What is clear is that both controllers were wrong about the law, based on things they said. It is simply not true that paramedics or ambulance service crews more generally have “no powers under the Capacity Act”. The Mental Capacity Act 2005 doesn’t have ‘powers’ – it provides a framework for acting in someone’s best interests after an assessment that they lack capacity and provides that people will be protected from legal liabilities for what they have done, as long as they’ve acted in accordance with the act. To put it bluntly: if you kidnap someone to hospital, you can’t be prosecuted or sued for that, if you’ve done it because they’ve just had a heart attack and can’t make decisions for themselves, etc..
Legally speaking, paramedics have exactly similar scope to act under the MCA as a police officer – they are no more empowered or restricted and before any paramedics say “It’s not our job to coerce people”, it absolutely is. I lecture on this very topic on paramedic training across the West Midlands (ironically enough!) and every session I ask the students, many of whose are experienced technicians making the step up to paramedic whether they see it as their role to coerce people – most of them shake their heads. I then ask whether they’ve ever thrown a blanket around a confused elderly person who is frightened and given them a ‘tactical cuddle’ or engaged in some ‘therapeutic blanketing’ to restrict their arm movements, whilst strapping them in to a chair? Just one example of low-level coercion: but coercion nonetheless and often done because patients lack capacity and the paramedics are doing a sterling job acting in people’s best interests.
Of course, Mark was an adult man and it may well have been thought beyond the ability of our heroes in green, which is fair enough – because nothing I’m arguing here suggests paramedics should be rolling around the floor trying to restrain people (albeit a paramedic and I did exactly that in the early hours of Christmas Day 2012, trying to stop some bloke bleeding to death). Once you’ve done the diagnostic and functional tests, you can declare someone to lack capacity: but this doesn’t then tell you anything about what you can do next. It certainly doesn’t mean that anyone can just take them to hospital when they don’t want to go. We need to consider more things first.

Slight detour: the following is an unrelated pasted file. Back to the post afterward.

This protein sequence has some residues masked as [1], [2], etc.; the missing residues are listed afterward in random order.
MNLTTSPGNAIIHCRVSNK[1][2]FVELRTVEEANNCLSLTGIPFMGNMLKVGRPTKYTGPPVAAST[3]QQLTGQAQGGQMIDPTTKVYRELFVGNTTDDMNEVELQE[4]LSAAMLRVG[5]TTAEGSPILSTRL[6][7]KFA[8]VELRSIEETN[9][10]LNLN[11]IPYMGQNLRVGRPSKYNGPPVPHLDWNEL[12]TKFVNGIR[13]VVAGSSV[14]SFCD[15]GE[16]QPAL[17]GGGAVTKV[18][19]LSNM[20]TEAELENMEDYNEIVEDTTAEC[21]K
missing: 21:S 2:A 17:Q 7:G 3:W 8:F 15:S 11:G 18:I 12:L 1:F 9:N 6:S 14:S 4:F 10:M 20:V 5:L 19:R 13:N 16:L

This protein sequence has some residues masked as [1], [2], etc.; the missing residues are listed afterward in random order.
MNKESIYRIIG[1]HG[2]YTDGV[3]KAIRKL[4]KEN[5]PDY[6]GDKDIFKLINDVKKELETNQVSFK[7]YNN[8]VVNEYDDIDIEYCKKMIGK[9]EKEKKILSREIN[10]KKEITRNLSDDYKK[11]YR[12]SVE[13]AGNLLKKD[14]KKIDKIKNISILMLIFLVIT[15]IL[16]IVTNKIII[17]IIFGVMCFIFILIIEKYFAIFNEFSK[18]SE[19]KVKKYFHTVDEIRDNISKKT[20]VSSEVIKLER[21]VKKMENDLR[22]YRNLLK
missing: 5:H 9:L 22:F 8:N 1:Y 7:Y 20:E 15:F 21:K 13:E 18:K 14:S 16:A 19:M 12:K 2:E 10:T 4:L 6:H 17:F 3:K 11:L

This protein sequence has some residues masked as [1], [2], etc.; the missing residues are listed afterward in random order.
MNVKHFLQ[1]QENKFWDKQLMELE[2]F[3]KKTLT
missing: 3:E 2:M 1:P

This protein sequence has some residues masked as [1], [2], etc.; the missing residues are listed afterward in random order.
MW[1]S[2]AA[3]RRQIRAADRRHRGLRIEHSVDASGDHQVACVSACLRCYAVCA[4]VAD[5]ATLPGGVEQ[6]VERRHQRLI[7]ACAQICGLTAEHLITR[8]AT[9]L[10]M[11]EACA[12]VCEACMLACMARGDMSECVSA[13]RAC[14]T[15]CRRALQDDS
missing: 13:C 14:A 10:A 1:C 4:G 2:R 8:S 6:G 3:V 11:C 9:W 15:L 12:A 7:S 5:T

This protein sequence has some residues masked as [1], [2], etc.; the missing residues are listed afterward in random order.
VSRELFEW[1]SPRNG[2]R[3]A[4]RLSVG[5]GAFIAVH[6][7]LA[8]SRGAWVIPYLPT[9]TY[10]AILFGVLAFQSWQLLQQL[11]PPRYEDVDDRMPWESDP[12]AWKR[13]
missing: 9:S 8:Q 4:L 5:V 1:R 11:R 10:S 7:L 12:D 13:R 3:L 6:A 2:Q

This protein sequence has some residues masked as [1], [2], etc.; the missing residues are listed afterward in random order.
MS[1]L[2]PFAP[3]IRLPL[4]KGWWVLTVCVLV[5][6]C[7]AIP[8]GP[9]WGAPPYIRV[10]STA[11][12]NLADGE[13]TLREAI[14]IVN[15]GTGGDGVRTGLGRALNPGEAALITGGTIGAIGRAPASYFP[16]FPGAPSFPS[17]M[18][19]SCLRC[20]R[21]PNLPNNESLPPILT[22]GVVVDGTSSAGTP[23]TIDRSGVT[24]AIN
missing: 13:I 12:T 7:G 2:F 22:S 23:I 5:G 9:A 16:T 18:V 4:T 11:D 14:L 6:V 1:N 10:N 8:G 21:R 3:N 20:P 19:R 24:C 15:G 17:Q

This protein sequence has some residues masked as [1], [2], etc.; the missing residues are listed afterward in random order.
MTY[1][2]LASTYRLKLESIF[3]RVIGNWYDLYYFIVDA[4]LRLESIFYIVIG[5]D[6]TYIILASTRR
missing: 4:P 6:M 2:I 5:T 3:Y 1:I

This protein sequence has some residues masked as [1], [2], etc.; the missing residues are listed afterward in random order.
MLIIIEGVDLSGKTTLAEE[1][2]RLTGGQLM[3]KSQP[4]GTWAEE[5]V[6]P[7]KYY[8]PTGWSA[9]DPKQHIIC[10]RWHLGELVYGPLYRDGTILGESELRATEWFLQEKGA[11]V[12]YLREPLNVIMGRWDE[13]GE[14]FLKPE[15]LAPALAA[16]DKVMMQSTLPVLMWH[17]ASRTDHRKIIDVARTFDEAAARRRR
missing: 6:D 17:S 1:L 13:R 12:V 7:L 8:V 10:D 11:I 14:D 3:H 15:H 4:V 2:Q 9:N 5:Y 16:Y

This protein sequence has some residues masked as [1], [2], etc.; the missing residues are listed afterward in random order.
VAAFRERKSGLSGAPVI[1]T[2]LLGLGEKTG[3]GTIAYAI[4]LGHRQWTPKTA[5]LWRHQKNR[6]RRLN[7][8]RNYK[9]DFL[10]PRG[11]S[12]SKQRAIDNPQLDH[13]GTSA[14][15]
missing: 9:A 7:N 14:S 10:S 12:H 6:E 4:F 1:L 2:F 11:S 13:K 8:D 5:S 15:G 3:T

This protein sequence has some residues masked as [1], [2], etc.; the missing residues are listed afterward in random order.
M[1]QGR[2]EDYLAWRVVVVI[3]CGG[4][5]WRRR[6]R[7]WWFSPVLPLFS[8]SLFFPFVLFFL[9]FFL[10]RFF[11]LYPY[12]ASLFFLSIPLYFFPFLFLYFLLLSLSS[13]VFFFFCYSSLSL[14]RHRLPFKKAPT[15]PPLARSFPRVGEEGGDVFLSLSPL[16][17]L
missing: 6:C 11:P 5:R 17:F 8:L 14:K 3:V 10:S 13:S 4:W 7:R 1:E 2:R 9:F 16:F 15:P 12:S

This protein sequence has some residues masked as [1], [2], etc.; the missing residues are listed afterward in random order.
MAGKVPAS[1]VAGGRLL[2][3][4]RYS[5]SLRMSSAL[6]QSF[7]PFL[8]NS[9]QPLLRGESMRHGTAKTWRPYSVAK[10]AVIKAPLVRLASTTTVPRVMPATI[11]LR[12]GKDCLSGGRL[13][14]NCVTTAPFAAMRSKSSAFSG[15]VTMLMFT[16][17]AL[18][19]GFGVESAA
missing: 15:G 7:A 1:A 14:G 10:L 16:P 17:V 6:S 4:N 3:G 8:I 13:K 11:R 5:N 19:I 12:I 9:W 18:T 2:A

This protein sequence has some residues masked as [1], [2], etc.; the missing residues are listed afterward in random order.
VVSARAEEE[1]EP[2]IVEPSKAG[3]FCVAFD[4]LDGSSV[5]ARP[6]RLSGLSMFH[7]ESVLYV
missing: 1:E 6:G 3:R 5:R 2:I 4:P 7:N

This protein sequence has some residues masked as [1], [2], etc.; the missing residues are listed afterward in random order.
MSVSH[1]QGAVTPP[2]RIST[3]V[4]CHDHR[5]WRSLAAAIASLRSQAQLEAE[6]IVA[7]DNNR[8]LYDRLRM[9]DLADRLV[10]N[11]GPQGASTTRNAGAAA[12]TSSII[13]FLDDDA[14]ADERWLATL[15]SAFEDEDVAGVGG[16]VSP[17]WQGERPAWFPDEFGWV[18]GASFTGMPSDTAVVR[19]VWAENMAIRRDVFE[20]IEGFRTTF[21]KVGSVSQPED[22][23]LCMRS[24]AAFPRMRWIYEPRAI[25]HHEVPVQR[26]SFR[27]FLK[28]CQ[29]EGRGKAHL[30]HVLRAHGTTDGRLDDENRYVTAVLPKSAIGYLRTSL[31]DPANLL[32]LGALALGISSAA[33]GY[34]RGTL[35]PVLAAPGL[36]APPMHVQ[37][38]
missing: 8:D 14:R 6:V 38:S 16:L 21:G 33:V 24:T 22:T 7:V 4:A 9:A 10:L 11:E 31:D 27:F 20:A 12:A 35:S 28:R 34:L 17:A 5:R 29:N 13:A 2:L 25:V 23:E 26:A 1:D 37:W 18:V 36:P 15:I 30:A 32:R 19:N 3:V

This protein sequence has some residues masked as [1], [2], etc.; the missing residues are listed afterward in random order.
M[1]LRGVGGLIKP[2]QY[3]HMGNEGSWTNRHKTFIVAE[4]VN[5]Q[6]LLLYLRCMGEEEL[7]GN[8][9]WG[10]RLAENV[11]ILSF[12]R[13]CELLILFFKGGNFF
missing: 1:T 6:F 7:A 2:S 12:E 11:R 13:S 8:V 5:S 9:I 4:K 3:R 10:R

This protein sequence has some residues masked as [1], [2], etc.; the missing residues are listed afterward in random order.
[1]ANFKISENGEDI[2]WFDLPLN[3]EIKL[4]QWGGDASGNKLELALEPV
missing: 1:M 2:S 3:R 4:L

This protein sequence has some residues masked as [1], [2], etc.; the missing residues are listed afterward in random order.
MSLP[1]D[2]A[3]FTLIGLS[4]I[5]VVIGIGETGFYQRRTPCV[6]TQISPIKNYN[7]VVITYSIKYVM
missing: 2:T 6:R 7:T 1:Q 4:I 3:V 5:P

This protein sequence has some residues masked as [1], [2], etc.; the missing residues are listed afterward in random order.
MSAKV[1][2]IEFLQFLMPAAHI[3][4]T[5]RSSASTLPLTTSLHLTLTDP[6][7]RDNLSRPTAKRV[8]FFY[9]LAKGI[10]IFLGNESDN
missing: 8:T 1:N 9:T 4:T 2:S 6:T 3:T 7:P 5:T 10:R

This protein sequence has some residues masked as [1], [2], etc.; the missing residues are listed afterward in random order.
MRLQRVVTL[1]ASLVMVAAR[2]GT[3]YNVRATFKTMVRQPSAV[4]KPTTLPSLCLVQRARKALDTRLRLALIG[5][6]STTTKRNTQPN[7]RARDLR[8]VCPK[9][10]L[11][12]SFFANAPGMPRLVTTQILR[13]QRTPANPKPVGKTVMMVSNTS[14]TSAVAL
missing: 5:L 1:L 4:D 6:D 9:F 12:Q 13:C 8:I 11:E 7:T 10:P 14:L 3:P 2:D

The law on this stuff is sections 5 and 6 of the Mental Capacity Act 2005 – section 5 provides that there is general defence to anything done under the Act as long as it is consistent with the principles of the Act: that everyone is assumed to have capacity unless assessed otherwise, that an unwise decision doesn’t amount to a lack of capacity, etc., etc.. But where coercion comes in, we also need to consider section 6. This states that any restraint must be proportionate to likelihood and seriousness of the harm that would otherwise be suffered – this section specifically makes it clear that restraint is the “actual or threatened use of force”, so when the West Midlands Police officers turn up and tell Mark that staying at home is ‘not an option’ and start taking his cider off him, we’re straight in to s6 territory, (which means we must also be satisfied of section 5). West Midlands Ambulance Service tweeted during the show that ‘after some convincing’, Mark finally agreed to go to hospital. If he agreed to go, why did he need a police escort all the way there?!
In reality, Mark was forced to go, because his choice was ‘agree or be taken’ – that’s not really a free choice, is it?! I’ll end with this observation: when asked by anyone else to act coercively in respect of someone who lacks capacity, I tend to want answers to the following questions –
And using that information, I have to be satisfied that my restraint of another human being represents a proportionate response to the risks and threats outlined: the police are NOT there just to do as they’re told and they are not just entitled, they are obliged by law to satisfy themselves that the action they are taking seems legally justified and is the ‘least restrictive thing’ in that person’s best interests. I repeat these points: the paramedics were obviously diligent, caring professionals and my admiration for West Midlands Ambulance Service is limitless – but the blue/green interface of the Mental Capacity Act needs more work, in my opinion. From what was broadcast, everyone in the handling of that job, from the paramedics to the controllers to the cops who turned up, needed to be much more in to the detail of things and communicating much more.
Winner of the President’s Medal from
the Royal College of Psychiatrists.
Winner of the Mind Digital Media Award.